I watched Rio 2016, but I could not truly enjoy it. The presidential election was of no concern. I’m very angry that most national media outlets were silent initially during the crisis in my community. Where are the sentiments about my community? Why are our presidential candidates silent? I’ve stood with Orlando and prayed for Sandy Hook, and cried about 9/11, but what about South Louisiana?
It took days before the media noted our plight. Why wasn’t a more than 10 county area in distress, deemed an “ALSO-RAN”.
“Also-rans” are the “others”. They are thepeople, places and things deemed less vital. When I did finally see one report about us, it was during “The Rachel Maddow Show”.
Then I remembered, my home is not in the French Quarter! My family doesn’t live in New York City or New Jersey. It seems that because my city was less populous, the rest of the world did not NEED to know. We are more than bars, plantation homes, and and good food. How many people have prostituted Louisiana’s Southern hospitality only to leave them high and dry when it really matters. I feel that there was severe media bias.
I felt so strongly about it that I wrote Sirius-XM Radio host, Pete Dominick. Yesterday morning, as a show of solidarity, he opened his show with my email. He could not comprehend why contributions to our chapter of the American Red Cross were so low.
This past weekend, several Louisiana residents were urged to stay home due to severe weather. Weather experts alerted citizens to only travel if required. Forcasters never anticipated the nightmare that came next. The Florida parishes and parts of Acadiana faced more than 20 inches of continually rain. This wasn’t a hurricane. It was a rainstorm, a weather system that sat over Louisiana for three days.
When the rain ended, several Louisiana communities were in danger, and the danger was unexpected. The Baton Rouge, Livingston, Baker, Zachary, and Denham Springs areas have always relied on a delicate levee system to hold back water when it rains. Like the New Orleans area, we have had a false sense of security. The New Orleans area that sits below sea level, and the Baton Rouge and surrounding area has always looked down on them quite a bit. Residents in South Louisiana have never questioned the bowl-like shape of their own communities. In South Louisiana, there are several creeks, bayous, and lakes that keep areas inhabitable. These smaller bodies of water act as a catch-all for excess water. The smaller bodies of water drain in to the larger river basins. The Amite River runs along the neighborhoods in Baton Rouge, Gonzales and Denham Springs. Simply put, if the Amite River drainage passages back up, the cities along the river will flood. The Comite River has a similar passage so that excess water can pass thru communities. An intricate system of diversion canals (tributaries) pay tribute to the larger river system and eventually flows out into the Mississippi River.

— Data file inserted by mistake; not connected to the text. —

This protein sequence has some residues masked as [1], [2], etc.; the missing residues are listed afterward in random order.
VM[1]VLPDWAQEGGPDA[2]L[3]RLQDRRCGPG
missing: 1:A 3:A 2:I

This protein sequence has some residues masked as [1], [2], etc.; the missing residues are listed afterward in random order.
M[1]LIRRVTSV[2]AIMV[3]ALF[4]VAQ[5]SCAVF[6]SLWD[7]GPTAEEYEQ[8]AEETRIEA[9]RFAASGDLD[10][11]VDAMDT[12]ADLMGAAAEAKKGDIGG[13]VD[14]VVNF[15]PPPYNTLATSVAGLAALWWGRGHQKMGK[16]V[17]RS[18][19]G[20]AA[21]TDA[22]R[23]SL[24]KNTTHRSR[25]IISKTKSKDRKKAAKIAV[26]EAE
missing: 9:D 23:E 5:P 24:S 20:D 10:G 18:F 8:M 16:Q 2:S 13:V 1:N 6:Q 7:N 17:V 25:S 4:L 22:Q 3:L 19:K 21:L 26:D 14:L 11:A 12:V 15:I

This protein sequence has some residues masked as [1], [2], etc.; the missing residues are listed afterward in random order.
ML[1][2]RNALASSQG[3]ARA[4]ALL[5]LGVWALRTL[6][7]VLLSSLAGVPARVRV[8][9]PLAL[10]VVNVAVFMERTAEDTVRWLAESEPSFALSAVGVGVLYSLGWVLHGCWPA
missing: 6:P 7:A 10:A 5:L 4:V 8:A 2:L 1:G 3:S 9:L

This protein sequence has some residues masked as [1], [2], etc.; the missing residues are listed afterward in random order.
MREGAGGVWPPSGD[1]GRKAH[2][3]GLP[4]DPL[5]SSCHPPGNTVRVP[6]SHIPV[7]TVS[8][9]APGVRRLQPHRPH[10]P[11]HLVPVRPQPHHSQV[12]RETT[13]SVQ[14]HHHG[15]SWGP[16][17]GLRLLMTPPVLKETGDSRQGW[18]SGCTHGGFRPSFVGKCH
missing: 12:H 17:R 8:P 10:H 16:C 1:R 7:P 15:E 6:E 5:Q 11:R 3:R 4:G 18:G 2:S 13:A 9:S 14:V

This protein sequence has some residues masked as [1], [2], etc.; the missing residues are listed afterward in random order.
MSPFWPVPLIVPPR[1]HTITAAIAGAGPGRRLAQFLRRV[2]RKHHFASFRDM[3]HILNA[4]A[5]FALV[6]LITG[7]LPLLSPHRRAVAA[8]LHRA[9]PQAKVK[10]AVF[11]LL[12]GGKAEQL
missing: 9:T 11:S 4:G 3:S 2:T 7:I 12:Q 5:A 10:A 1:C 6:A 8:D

If the tributaries FILL up too fast, the water floods any place along the river because the water has no place to go.
South Lousiana lawmakers have largely ignored the importance of wetlands. Wetlands are our greatest protection against natural disaster. It wasn’t the rain that displaced the residents of South Louisiana this past weekend, it was the clogging of the levees, lakes, and basins that direct water to the river. The City of New Orleans had drainage systems and pumping stations, even then their systems could not keep 80% of the city from flooding.
Today the New Orleans area is dry. The Baton Rouge area is now reeling from Katrina-like effects.
I urge readers to support relief efforts by the American Red Cross, Capital Area United Way, APELEDUCATORS.org, and the Salvation Army. Go to CBS affiliate WAFB-Channel 9, and ABC affiliate WBRZ-Channel 2.
I am sure that nobody doubts that global warming is a problem that caused the tragedy that exists in South Louisana.